Waiting can be frustrating

dog waiting

Nothing happens to water until it reaches 32 degrees. Until that marker, ice won’t melt and water won’t freeze, but once the temperature hits that degree, things start to happen. Life can be a lot like water. We wait and we wait, and nothing seems to happen. I remember growing so frustrated in hoping for a book contract, questioning whether the desire I felt to write was actually God’s plan for my life. Discouraged was an understatement, but I kept putting my fingers to the keyboard. I’d written five and a half books (some of which will never leave my computer) before a publishing house reached out to me and then a second shortly after—all those years of hoping and waiting, and then wham, three books released in six months.

Waiting doesn’t mean forgotten

Joseph waited in a jail cell for a crime he didn’t commit, and after interpreting the baker and cupbearer’s dreams, he asked them to remember him so he could be freed. What happened after the baker and cupbearer were released from jail? Well, the baker was beheaded, but the cupbearer promptly forgot the man who’d helped him, so Joseph continued to wait in prison. It wasn’t until Pharaoh needed a dream interpreted that the cupbearer remembered Joseph and Joseph was brought before the king. In all that waiting, God never forgot about Joseph.

Waiting is a development period

Waiting can be a time for learning, developing, and understanding ourselves better. With me, I learned a lot about writing (what to do and what not to do) through those first books and by reading everything about the craft I could find. While waiting in the jail, Joseph was put in charge of managing the prisoners, which developed skills to help him later manage all of Egypt. He also grew in humility and wisdom. As a boy, Joseph hadn’t used discretion when telling his brothers about his dreams that they would someday bow down to him. Having three boys myself, I understand how such comments from a younger brother wouldn’t be well-received. God used this waiting period to teach Joseph and change his heart toward his brothers.

If you’re in a waiting period, God hasn’t forgotten about you or your prayers. Use the time to understand what God is trying to teach you, and don’t give up hope. Ice won’t melt at 31 degrees, but a lot can change with one degree.

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Burning ship

Burn the Ships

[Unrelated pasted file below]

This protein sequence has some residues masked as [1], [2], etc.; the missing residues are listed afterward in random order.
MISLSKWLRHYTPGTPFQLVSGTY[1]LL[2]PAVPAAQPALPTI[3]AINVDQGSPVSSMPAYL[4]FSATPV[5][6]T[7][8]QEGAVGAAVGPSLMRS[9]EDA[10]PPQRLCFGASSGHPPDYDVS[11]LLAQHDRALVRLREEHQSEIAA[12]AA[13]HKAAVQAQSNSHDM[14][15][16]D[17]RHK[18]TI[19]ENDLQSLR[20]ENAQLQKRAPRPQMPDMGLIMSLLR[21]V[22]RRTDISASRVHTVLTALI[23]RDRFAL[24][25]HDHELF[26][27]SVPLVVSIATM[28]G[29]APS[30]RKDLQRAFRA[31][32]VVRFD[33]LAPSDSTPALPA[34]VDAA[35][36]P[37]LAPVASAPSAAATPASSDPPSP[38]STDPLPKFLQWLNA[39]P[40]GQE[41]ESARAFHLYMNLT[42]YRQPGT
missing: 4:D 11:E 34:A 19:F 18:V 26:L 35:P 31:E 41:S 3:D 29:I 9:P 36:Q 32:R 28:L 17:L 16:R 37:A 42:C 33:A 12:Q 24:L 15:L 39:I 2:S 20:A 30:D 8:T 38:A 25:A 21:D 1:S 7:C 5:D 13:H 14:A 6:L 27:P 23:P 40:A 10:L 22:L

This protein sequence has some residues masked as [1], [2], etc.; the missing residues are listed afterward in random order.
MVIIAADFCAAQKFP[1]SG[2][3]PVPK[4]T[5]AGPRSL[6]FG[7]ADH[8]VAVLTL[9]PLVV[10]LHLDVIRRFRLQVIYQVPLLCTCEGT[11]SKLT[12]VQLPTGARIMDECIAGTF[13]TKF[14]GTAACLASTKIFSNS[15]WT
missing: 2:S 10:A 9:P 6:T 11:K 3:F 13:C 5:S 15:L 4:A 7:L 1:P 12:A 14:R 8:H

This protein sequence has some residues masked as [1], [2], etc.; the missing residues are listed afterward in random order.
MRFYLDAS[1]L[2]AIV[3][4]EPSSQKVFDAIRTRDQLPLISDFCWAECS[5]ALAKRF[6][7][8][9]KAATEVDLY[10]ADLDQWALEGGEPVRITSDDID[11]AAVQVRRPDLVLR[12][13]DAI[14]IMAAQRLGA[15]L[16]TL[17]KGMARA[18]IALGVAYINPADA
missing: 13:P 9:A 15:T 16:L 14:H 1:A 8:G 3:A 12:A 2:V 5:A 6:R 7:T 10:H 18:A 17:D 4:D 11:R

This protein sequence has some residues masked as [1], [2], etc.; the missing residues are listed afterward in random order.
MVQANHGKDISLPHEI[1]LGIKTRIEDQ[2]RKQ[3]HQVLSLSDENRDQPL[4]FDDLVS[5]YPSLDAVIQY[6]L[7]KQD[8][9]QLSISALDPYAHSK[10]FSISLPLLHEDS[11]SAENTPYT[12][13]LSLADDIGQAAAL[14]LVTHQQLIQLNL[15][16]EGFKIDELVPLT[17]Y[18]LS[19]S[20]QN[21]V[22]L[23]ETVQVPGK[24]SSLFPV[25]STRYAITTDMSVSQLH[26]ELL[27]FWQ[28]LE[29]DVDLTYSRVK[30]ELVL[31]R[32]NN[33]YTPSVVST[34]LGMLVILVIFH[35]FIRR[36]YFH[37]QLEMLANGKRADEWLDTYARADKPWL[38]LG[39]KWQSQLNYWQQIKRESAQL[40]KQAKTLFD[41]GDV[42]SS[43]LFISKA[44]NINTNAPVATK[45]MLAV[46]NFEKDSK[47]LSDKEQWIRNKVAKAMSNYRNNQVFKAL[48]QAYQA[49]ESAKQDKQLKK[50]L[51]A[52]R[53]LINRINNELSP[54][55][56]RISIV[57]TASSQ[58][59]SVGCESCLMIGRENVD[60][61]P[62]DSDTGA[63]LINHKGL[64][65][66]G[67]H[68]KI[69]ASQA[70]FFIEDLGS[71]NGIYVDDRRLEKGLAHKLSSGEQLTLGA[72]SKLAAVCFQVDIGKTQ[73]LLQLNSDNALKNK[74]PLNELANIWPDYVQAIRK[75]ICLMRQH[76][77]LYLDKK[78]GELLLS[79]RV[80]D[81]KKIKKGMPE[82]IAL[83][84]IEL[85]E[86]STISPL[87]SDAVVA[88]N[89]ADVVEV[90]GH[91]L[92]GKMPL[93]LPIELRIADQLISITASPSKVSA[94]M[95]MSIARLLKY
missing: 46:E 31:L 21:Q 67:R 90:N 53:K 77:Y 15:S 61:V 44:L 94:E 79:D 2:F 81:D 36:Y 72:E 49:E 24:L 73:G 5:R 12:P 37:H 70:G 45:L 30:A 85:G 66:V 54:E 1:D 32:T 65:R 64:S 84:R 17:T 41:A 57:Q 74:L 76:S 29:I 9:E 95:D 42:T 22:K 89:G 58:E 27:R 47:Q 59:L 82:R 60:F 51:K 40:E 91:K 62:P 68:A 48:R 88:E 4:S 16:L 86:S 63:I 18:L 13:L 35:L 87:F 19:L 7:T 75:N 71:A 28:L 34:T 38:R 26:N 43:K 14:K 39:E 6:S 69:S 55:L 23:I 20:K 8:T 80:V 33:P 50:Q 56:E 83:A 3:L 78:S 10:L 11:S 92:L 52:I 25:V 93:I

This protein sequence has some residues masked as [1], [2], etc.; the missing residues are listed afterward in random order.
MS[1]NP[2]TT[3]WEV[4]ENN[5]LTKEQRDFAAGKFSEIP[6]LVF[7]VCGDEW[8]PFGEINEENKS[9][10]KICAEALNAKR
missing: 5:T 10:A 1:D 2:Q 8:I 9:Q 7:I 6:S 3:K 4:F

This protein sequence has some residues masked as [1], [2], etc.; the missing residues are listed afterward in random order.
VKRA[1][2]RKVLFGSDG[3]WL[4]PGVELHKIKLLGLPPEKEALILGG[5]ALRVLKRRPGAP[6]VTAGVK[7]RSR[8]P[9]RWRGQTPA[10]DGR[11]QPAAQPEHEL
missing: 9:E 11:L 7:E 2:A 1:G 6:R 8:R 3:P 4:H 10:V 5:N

In writing, the doorway of no return is the situation that pushes our hero into a new normal. In the story’s opening, a glimpse of the hero’s life as he knows it is depicted until something rocks his world. The hero is thrust, whether willingly or unwillingly, into a new normal. Even if he wanted to return to his old life, it’s now out of his reach. He’s left with no other choice but to press forward.

When Alexander the Great reached the shores of Persia in 334 BC, he ordered his men to burn the ships, stating they would “either return home in Persian ships or we will die here.” (Kanigan, Manner of speaking.org, Burning the Ships and Sailing Away, Jan 2015)  Spanish Conquistador Hernan Cortez took the lead from Alexander, and when landing in what is now modern-day Mexico, he scuttled his ships to force his men inland, slamming closed the door of retreat.

The doorway of no return happened for Rahab in the Bible when she hid two Israelite spies. The King of Jericho demanded the men be brought out. Rahab could have given them up and gone on with her life. Instead, she hid them among the flax piles on her roof and told the soldiers that the Israeli men had already come and gone.

Rahab burned her ships.

A prostitute held little value to the King of Jericho and treason was a serious crime. The moment she chose to aid two strangers, failure no longer was an option. What put Rahab in the faith hall of fame was her trust in the God of the Israelites—a God she had only heard stories of but went all in to serve and trust (Joshua 2).

man looking back

Since Covid, many of us have been waiting for life to go back to normal, but we’ve passed through a doorway of no return. While it’s admirable to learn from history (Jesus often referenced those that came before and God’s prior works), it’s detrimental to remain stuck in the past. The time has come to decide whether we’re going to cling to the shipwreck that was 2020, be buried under the crumbled walls of Jericho, or choose to burn the ships. It’s time to step forward in faith and realize that God is doing a new and better thing.